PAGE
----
Points in Transition: Iowa vs. Penn State preview

Hawkeyes close out regular season with young Nittany Lions team

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One more regular-season game to go, and suddenly Coach Fran McCaffery’s group is getting NCAA Tournament buzz again. While an NIT berth is a much firmer possibility than it was even a week ago, three straight wins have the Iowa men’s basketball team thinking big again. A not-so-sneakily difficult Penn State game stands in the way of a four-game win streak to end the regular season.

For each Big Ten game this season, we’ll look at key players, strengths and weaknesses for both teams and the key to winning for both sides. Here’s a breakdown of the matchup between Iowa and Penn State:

Key player

Iowa: Peter Jok, guard — When Points in Transition started, we said Jok would be removed from consideration for Key Player because he’d be it every game if he wasn’t. Well, it’s Senior Day so it would be kind of foolish to leave him out now. Whether you believe him an NBA player or not or whether or not you believe he’s one of the two or three best players in the Big Ten, one thing cannot be denied: the young man is gifted. The last two seasons have been special — 1,086 points in 61 games — and he’s got one more regular-season game at Carver-Hawkeye Arena to put an exclamation on them. He also didn’t have a great game at Wisconsin, so you know he’ll want to finish the regular season on a high note.

Penn State: Tony Carr, guard — Even if Penn State doesn’t have the highest-powered offense (hold that thought), Carr is the driving force behind what the Nittany Lions are able to do. His assist rate is solid at 26.1, putting him well inside the top 200 individual players in the country. He also gets some effective use out of driving to the hoop and drawing fouls. He’ll give Jordan Bohannon and Christian Williams a test.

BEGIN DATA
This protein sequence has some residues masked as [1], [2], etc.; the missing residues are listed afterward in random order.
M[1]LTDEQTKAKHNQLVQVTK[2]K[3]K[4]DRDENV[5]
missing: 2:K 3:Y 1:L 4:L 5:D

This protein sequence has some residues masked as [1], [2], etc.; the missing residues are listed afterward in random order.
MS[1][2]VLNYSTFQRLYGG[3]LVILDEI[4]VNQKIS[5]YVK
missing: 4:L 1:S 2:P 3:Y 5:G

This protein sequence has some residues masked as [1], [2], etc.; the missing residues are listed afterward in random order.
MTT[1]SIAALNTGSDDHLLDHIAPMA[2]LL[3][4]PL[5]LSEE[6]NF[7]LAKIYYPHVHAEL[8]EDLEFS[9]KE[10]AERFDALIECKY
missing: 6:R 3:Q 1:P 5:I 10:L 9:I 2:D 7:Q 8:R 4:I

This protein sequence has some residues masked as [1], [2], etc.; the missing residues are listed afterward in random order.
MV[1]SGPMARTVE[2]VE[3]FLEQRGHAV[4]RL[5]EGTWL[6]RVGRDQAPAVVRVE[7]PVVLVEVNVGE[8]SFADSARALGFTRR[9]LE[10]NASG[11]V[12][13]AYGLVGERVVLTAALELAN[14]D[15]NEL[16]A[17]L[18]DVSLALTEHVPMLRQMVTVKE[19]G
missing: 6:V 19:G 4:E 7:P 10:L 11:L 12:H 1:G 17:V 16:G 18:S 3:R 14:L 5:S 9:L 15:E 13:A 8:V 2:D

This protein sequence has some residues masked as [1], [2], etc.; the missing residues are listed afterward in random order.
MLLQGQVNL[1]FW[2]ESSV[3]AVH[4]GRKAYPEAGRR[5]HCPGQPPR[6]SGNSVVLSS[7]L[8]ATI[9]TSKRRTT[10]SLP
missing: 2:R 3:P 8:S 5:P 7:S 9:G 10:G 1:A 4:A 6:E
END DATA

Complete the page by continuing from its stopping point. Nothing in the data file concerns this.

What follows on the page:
Strengths

Iowa: It’s kind of hard to believe, given how things were at the start of this year, but Iowa’s defense has a definite strength at the moment. Yes, there are still breakdowns. Wisconsin had open shooters on multiple occasions Thursday night. But you can’t fake forcing a team into 0.838 points per possession.

The Hawkeyes weren’t much better offensively, finishing at 0.894, but against a top-15 Adjusted Defense (KenPom.com), it’s not surprising to come in below average in offensive efficiency.

The difference is that in another part of the season, Iowa probably would not have been able to get the stops necessary to keep the game within range. McCaffery said as much after the game Thursday, that even when they went on a pair of scoring droughts, the Hawkeyes never let the Badgers farther out than seven points.

And while Jordan Bohannon’s 3-pointer was the game-winner, the Hawkeyes don’t win without those sterling defensive possessions in the press in the last 1:46. Iowa scored the final seven points thanks in large part to forcing turnovers in the back court.

Penn State: The Nittany Lions have struggled at multiple points this season, and currently are in the midst of a four-game losing streak that includes an overtime loss at home to Purdue and a one-point loss to Ohio State at home. That said, Penn State’s defense continues to be its calling card.